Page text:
"People recognize him on the street," Webster-Cox said of her client. "Someone came up to him the other day and started ridiculing him while he was walking to the store. But he'll overcome this — he knows he should have had his stuff together, and he's trying to fix all that. We're working to change the narrative from a man who had a bad moment to someone who took care of his business and overcame it. He's going to get his driver's license soon and put all this behind him."

Coby Harris, who was released from prison in May 2023 after serving nearly two years for domestic violence and knowingly assaulting a pregnant woman, couldn't be reached for comment.

Simpson declined to comment about Corey Harris' driving infraction allegations because the case is ongoing, although the judge said the need for transparency outweighs concerns that defendants might be humiliated by what happens during his livestreamed hearings.

"Some have the view that what may happen in the courtroom could embarrass someone, so we shouldn't put it out to the public," Simpson said. "Well, I think people ought to be able to see what goes on in my courtroom. I don't mean to put people in an embarrassing situation, but in a regular courtroom, anyone could walk in and see what happens anyway. So maybe the problem is the ease of streaming; it's easy for people to forget they're in a courtroom."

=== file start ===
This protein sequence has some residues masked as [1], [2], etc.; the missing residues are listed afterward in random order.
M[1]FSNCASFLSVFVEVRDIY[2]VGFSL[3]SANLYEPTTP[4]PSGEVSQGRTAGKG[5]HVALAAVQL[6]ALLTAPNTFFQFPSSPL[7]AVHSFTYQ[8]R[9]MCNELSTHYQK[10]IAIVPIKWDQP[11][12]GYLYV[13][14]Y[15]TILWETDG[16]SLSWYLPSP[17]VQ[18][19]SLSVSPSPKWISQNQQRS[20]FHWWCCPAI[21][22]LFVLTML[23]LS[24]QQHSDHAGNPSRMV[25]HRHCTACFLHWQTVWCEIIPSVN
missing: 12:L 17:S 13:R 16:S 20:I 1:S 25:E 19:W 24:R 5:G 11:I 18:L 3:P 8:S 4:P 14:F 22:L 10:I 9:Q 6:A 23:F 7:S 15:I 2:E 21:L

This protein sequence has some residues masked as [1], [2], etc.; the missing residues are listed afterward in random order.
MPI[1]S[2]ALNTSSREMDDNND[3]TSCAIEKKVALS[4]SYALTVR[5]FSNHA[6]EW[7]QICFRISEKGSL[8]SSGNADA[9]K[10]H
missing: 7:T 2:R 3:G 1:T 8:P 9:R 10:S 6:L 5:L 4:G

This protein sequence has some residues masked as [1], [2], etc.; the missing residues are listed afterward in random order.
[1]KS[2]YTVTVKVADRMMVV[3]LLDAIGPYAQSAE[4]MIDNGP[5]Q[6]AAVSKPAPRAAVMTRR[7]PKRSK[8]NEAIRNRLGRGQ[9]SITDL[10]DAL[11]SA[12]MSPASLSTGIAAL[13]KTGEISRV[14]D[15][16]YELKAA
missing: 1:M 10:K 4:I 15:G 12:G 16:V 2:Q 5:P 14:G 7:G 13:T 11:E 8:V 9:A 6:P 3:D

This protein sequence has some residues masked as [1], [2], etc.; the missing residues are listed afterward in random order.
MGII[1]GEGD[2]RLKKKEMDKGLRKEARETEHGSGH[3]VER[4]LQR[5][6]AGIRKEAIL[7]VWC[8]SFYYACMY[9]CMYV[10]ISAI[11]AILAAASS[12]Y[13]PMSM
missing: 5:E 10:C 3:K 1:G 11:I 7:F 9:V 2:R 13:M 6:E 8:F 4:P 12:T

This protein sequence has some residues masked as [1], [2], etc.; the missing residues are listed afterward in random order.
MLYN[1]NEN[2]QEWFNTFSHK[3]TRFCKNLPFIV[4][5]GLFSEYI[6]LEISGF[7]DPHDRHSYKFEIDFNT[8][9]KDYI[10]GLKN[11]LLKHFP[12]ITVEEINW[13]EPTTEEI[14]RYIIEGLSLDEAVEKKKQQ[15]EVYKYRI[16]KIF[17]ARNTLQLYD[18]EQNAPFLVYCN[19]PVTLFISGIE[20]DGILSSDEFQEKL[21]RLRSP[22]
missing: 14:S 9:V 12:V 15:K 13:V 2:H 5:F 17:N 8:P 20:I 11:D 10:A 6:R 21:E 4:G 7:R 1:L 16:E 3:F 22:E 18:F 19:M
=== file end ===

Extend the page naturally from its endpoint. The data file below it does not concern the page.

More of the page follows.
Detroit defense attorney Gabi Silver said she's learned to be proactive when preparing clients for virtual court.

"I think everyone has gotten a lot better now because we have an idea what to expect," Silver said. "At first, clients would appear (for remote hearings) with no shirt on, and they'd say, 'My lawyer didn't tell me I had to wear a shirt.' Well, I didn't think I needed to tell someone, 'Yeah, you need to wear a shirt to court.' But now I know — I do have to tell them.

"I had a client who was getting sentenced on a sex offense, and he was in a playground with children playing behind him," Silver said. "Now, I'll tell clients things like that ahead of time: Wear a shirt to your hearing. Don't be around kids if you're being sentenced for CSC (criminal sexual conduct)."

'Zoom bombing'

Adopting a proprietary livestreaming platform would not eliminate the inappropriate behavior exhibited during virtual court hearings, some court officials said — and the issues don't always involve defendants, Wayne County Chief Circuit Judge Patricia Perez Fresard said.